Rigzone: So, the development and the success of the Barnett Shale led to the very growth of the subdivisions that are now against fracking – is that right?
Plummer: Exactly. If you took Texas and made it into its own country, it would still be one of the largest economies in the world. A lot of that has to do with oil, which has created, and continues to create, an economic boom. That drives a lot of people to come down, and they don’t think of their new jobs as being tied to the oil and gas industry. The jobs created might be in banking or in insurance, so they are a step removed from the industry, and therefore not a direct part of the energy boom. If someone is not familiar with something, the industry can be somewhat daunting, or even a little scary. Say you’re from some area that has no oil and gas industry, and you graduate from college and you start a family and then move to Texas – to Denton – because of a job. And then you see a well drilled, and then there are 30 Halliburton trucks on location, and it’s noisy, and they’re pumping, and you don’t really know what’s going on. It looks like a huge event.
It’s kind of like when cavemen discovered that their fires kept bears from going in the caves. It’s a good thing that government didn’t outlaw the use of fire, or we would never have made it out of the cave.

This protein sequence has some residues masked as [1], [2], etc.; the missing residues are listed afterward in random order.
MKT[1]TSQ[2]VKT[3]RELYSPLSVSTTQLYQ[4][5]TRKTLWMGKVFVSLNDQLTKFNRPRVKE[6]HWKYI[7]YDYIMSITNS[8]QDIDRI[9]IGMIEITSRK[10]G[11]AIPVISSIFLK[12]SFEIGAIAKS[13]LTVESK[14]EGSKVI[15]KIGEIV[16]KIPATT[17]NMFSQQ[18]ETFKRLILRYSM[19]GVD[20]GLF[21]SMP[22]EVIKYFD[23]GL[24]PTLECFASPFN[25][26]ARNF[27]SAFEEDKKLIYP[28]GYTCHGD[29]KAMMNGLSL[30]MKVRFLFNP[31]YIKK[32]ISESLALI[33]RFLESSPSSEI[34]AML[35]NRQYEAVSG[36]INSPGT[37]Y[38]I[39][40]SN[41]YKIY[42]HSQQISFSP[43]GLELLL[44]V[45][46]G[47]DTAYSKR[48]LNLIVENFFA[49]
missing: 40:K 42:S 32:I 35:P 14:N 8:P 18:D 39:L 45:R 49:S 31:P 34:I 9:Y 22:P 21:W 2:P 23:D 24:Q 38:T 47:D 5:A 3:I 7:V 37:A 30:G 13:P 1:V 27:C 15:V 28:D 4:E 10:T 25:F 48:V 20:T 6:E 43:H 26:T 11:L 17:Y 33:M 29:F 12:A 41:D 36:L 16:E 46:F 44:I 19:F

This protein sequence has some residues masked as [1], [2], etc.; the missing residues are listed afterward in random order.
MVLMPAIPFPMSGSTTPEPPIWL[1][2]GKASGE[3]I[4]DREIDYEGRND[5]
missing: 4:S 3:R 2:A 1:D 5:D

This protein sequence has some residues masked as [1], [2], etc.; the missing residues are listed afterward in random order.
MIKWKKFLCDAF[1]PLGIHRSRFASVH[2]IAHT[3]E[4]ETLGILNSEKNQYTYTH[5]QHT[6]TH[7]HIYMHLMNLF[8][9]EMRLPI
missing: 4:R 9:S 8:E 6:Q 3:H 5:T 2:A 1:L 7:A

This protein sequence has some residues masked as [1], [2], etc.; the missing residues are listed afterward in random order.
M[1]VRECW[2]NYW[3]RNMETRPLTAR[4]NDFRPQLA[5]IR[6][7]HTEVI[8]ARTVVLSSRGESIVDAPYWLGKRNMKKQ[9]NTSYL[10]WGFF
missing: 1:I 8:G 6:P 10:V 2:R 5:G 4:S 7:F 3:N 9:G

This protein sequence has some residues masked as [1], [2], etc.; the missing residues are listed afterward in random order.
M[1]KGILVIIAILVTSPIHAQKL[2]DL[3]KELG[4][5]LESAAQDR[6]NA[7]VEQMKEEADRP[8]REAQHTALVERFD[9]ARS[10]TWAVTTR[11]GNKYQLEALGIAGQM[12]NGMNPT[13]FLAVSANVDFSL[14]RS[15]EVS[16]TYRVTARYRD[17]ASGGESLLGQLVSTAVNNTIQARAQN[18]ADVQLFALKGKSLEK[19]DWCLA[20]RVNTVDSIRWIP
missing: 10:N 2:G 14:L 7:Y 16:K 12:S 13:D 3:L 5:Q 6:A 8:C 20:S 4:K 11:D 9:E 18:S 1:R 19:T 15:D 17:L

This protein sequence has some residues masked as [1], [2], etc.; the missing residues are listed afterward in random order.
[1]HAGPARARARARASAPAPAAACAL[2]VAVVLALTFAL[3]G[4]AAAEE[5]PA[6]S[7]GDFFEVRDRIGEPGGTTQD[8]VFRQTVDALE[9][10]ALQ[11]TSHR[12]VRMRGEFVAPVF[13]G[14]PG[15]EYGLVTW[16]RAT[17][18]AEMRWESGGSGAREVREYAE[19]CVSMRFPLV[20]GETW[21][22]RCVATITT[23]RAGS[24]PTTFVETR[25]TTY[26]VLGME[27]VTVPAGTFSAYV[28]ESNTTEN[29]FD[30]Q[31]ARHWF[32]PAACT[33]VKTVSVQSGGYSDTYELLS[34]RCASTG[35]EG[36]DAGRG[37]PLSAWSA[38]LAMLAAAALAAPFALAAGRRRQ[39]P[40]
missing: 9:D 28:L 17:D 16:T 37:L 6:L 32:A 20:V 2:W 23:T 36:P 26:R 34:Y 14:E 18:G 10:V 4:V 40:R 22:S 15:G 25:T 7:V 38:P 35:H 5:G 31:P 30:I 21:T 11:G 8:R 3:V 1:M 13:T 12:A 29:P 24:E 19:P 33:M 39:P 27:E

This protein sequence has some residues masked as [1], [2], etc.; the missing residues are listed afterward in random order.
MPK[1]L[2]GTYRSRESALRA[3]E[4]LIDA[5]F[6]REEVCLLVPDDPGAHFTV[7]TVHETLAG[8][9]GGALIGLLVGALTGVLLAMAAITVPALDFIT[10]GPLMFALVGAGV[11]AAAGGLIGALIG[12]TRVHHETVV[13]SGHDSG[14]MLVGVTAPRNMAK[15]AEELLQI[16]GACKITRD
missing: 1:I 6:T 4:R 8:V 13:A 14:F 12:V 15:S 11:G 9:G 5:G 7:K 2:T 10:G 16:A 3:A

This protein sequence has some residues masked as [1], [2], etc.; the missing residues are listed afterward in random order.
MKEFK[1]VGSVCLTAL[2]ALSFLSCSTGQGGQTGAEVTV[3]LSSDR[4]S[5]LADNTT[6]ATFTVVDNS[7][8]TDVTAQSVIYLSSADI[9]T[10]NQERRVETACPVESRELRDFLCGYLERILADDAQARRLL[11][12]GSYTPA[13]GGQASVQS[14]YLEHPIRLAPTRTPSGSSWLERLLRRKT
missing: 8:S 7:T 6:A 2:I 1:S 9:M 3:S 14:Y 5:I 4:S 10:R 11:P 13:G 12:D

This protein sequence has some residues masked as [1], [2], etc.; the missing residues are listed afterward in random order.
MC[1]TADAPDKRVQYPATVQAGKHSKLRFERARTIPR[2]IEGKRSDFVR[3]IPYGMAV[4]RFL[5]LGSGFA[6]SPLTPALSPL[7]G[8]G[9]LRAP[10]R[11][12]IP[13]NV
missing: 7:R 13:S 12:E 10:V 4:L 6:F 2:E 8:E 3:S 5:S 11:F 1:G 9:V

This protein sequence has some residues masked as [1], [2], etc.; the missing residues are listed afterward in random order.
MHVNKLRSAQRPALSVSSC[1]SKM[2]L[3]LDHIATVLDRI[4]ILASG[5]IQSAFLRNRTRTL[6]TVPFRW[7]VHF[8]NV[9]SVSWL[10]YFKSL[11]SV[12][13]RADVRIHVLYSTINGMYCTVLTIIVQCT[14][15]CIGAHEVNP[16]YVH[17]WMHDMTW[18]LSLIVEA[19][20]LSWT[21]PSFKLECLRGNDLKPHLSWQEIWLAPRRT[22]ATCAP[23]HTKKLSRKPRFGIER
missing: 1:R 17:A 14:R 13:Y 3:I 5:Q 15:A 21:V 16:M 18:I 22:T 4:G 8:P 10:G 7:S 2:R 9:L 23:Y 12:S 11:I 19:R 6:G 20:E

Rigzone: Are you referring to the multiplier effect of energy industry jobs on the overall economy? High-paying energy jobs that create jobs in other sectors of the economy that at first blush may not appear to be related to oil and gas, but which were an outgrowth of job growth?
Plummer: That’s absolutely correct – the multiplier effect. Because of it, lots of people have jobs here that are indirectly tied to a major oil producer, and most of them don’t even know it.
Rigzone: Earlier this year, the New York Court of Appeals upheld the right of two state municipalities – Dryden and Middleton – to use zoning ordinances to ban fracking within their city limits. Others have pushed for this in some Colorado municipalities before Governor Hickenlooper got people on both sides of the issue to withdraw competing voter initiatives and let a task force decide the issue in the state. What is the likelihood that what happened in Denton could set a precedent, or is it likely to be overturned?